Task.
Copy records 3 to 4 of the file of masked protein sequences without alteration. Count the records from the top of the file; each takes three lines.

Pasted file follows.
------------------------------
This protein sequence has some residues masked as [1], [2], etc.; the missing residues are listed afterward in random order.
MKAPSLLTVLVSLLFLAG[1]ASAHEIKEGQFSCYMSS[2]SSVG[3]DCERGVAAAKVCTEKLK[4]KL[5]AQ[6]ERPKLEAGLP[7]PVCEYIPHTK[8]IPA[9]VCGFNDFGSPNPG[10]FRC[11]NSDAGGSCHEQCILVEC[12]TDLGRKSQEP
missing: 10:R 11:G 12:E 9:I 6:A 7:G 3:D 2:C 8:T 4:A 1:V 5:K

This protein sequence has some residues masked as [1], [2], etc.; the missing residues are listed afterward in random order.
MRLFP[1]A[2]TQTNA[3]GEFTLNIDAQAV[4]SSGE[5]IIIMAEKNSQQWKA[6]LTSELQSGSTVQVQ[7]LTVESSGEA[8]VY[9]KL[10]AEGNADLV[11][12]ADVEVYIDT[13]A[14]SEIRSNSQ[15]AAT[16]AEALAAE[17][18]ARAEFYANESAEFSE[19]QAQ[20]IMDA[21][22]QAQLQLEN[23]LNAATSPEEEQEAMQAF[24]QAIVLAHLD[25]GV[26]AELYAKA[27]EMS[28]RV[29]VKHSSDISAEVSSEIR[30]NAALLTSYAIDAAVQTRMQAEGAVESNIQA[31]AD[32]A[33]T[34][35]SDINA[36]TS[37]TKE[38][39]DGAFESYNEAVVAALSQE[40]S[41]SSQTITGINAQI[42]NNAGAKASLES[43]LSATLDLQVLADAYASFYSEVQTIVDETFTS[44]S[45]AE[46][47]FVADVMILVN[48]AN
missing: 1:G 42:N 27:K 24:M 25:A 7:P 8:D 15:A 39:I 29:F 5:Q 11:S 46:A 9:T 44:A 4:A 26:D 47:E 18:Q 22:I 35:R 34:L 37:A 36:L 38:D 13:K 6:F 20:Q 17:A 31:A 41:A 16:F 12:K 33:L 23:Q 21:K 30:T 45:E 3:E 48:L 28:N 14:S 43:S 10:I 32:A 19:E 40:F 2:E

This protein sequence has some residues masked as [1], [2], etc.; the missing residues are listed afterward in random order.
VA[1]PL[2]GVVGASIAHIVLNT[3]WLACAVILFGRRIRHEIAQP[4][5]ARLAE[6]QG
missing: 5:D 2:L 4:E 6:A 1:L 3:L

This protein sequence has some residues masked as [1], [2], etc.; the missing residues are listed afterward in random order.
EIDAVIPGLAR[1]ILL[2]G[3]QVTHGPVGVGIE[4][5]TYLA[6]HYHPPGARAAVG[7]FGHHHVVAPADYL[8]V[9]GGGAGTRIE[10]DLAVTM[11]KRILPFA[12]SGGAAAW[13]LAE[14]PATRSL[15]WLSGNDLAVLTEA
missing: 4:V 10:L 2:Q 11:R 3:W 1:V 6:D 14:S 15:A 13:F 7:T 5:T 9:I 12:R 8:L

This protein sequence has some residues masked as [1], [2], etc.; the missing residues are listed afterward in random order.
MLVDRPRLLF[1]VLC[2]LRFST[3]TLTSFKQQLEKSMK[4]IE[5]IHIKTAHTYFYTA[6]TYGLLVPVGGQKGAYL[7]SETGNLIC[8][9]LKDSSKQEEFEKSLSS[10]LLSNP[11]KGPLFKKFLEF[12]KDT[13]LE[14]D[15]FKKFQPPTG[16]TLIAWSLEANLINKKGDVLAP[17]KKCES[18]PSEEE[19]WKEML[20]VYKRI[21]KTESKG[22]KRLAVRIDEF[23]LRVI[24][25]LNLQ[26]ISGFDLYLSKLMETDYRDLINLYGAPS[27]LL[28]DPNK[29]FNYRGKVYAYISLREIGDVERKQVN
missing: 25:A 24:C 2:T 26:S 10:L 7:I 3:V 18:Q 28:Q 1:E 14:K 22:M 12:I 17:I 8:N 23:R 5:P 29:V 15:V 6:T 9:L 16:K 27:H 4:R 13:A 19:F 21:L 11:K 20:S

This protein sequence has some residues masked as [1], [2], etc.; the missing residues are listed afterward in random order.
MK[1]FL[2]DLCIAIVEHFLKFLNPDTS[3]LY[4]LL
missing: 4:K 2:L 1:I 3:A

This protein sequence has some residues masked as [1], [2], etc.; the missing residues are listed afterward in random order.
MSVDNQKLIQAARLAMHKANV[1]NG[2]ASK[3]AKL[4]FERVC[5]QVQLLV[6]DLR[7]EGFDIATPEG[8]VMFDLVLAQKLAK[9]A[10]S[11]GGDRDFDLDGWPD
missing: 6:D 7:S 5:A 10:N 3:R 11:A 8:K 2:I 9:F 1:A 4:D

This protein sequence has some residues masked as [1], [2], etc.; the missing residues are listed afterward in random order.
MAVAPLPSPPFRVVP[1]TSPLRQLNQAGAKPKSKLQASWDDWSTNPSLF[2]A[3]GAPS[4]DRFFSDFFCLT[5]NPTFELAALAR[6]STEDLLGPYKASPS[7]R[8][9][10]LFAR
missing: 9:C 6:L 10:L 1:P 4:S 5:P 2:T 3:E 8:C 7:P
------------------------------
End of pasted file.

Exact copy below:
This protein sequence has some residues masked as [1], [2], etc.; the missing residues are listed afterward in random order.
VA[1]PL[2]GVVGASIAHIVLNT[3]WLACAVILFGRRIRHEIAQP[4][5]ARLAE[6]QG
missing: 5:D 2:L 4:E 6:A 1:L 3:L

This protein sequence has some residues masked as [1], [2], etc.; the missing residues are listed afterward in random order.
EIDAVIPGLAR[1]ILL[2]G[3]QVTHGPVGVGIE[4][5]TYLA[6]HYHPPGARAAVG[7]FGHHHVVAPADYL[8]V[9]GGGAGTRIE[10]DLAVTM[11]KRILPFA[12]SGGAAAW[13]LAE[14]PATRSL[15]WLSGNDLAVLTEA
missing: 4:V 10:L 2:Q 11:R 3:W 1:V 6:D 14:S 15:A 13:F 7:T 5:T 9:I 12:R 8:L